Or maybe the spouse has a slightly annoying habit, such as having long pauses before finishing a sentence in the midst of a conversation. For rapid thinkers and quick talkers, dealing with a spouse like this can be truly frustrating. But is the spouse sinning by taking a long time to communicate a thought? No, probably not. And so it's best to accept it as a mortification, striving for patience out of charity. Failure in this terrain is likely as we all have our little pet peeves that bother us, whether or not it's the spouse who is doing them! But the potential for growth is also amazing. With the grace of the vocation of marriage and the willingness to accept each other's faults, the habit of mortifying one's self with regard to a spouse's annoying habits becomes a gift to the relationship and the family as a whole.
At other times, however, mortification may not be the only solution. We may need to communicate honestly about something for the good of the spouse and the marriage. Is the frequent putting away of a spouse's shoes a problem or a mortification? It can be either or both; it may be simply a small nuisance easily offered as a prayer each day and forgotten. Or it may become a huge annoyance and cause for anger and resentment. It may begin as a prayer and end in sinful anger! We may strive to embrace an attitude of helpfulness and generosity, using this as an occasion for mortification, only to find that we have ended in bitterness. Moreover, it certainly is not a bad thing to ask spouses to be responsible for their belongings. The commitment to this little act of love may actually aid the spouse's sanctity more than your resentfully doing the work unnoticed aids your own sanctity.
Or perhaps there may be an instance when a spouse doesn't seem to be listening well, but rather turns the conversation back to an earlier topic that the spouse finds more interesting or important. Even if this doesn't happen frequently, it might be better to address it directly rather than offer it as a mortification, especially if it will detract in the future from maintaining good communication for the marriage relationship.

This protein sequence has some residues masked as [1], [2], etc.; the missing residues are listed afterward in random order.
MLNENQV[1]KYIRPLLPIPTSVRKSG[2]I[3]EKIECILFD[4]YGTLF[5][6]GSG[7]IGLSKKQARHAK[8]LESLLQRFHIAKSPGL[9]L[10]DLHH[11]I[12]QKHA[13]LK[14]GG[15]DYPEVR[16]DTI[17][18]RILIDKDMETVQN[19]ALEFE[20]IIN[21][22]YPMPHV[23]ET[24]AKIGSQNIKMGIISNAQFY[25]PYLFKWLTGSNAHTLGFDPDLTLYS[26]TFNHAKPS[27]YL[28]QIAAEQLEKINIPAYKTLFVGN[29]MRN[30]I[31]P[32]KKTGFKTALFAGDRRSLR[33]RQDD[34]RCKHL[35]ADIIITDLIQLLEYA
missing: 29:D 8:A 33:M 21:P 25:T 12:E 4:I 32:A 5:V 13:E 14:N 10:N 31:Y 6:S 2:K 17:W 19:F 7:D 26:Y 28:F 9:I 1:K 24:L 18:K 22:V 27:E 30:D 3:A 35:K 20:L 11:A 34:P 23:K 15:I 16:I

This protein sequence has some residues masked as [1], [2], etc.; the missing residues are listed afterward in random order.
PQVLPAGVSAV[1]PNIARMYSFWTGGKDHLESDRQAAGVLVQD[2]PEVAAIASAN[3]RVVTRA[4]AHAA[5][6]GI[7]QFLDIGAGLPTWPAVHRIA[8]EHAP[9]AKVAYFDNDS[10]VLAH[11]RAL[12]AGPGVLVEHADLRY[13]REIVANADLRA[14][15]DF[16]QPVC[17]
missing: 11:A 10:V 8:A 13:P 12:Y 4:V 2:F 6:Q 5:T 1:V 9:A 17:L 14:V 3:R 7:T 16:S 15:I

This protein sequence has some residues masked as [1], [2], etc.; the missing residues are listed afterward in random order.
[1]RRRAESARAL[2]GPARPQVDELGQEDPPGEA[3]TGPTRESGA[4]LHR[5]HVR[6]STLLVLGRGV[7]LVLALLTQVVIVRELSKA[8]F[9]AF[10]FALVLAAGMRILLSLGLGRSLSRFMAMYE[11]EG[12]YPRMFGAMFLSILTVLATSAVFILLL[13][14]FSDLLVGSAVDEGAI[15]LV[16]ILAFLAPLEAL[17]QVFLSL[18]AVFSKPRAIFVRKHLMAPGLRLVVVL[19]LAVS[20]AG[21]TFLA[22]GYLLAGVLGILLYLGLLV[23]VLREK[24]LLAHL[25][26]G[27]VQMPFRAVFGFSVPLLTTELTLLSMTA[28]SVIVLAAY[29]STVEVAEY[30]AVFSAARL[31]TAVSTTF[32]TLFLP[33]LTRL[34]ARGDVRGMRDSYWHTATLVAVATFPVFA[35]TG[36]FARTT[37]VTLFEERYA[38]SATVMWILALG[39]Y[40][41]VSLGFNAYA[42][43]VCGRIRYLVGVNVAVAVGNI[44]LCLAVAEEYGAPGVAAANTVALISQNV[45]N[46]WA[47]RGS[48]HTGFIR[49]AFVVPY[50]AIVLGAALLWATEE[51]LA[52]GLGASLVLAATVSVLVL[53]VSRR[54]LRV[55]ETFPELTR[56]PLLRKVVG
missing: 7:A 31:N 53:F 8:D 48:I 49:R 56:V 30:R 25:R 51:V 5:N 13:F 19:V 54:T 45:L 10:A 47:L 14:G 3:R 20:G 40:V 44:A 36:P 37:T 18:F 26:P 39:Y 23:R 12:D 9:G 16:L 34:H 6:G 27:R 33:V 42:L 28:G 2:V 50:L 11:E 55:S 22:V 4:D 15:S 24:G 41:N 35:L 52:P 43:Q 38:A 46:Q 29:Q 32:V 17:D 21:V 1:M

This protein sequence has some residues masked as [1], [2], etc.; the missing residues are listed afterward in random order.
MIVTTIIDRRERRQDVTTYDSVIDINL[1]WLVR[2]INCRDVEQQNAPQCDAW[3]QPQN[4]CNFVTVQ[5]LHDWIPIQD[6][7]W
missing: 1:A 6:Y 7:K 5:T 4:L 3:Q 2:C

One thing is certain, though, and that's if you ask a spouse to do something and then criticize the way the spouse does it, you are becoming a mortification for your spouse. Sometimes gentle guidance is needed ("um, the diaper goes on this way; you put it on backwards, no worries, you'll get the hang of it"). But rarely are complaints warranted unless your spouse is actively trying to spite you. So if your spouse makes the bed one morning...and is not quite as good at it as you are...you are better off saying a prayer of thanksgiving for the effort and living with the wrinkles as a mortification (or, if it really bothers you, you could remake it when your spouse leaves the room for the day...). If you criticize and complain about the efforts, you'll be discouraging your spouse from future efforts and mortifying your spouse. And while it's good to accept mortifications, it's not good to choose to mortify others. The goal is to embrace the cross, not to strive to be a cross.
Moreover, if you know your spouse is working on something - for example, not being so critical or smiling more frequently or not looking at a phone during a conversation - it's best to try to appreciate that progress and be grateful for the spouse's efforts, rather than continuing to complain or offer corrections on the matter. When you know your spouse is making a concerted effort in a particular area, it's especially important to accept their failures as a mortification for yourself, offering it in prayer for their perseverance in the struggle.
Someone once told me that you can't get married expecting to change the person you love. But on the other hand, marriage does change people, especially when it is lived out as a vocation that involves sacrifice - the death to self in order to live for God in the marriage. The demands of marriage provide a crucial opportunity for growth in holiness. If you embrace your spouse as your cross - both your greatest struggle and yet your greatest joy - then you will be changed for the better. So don't miss this opportunity.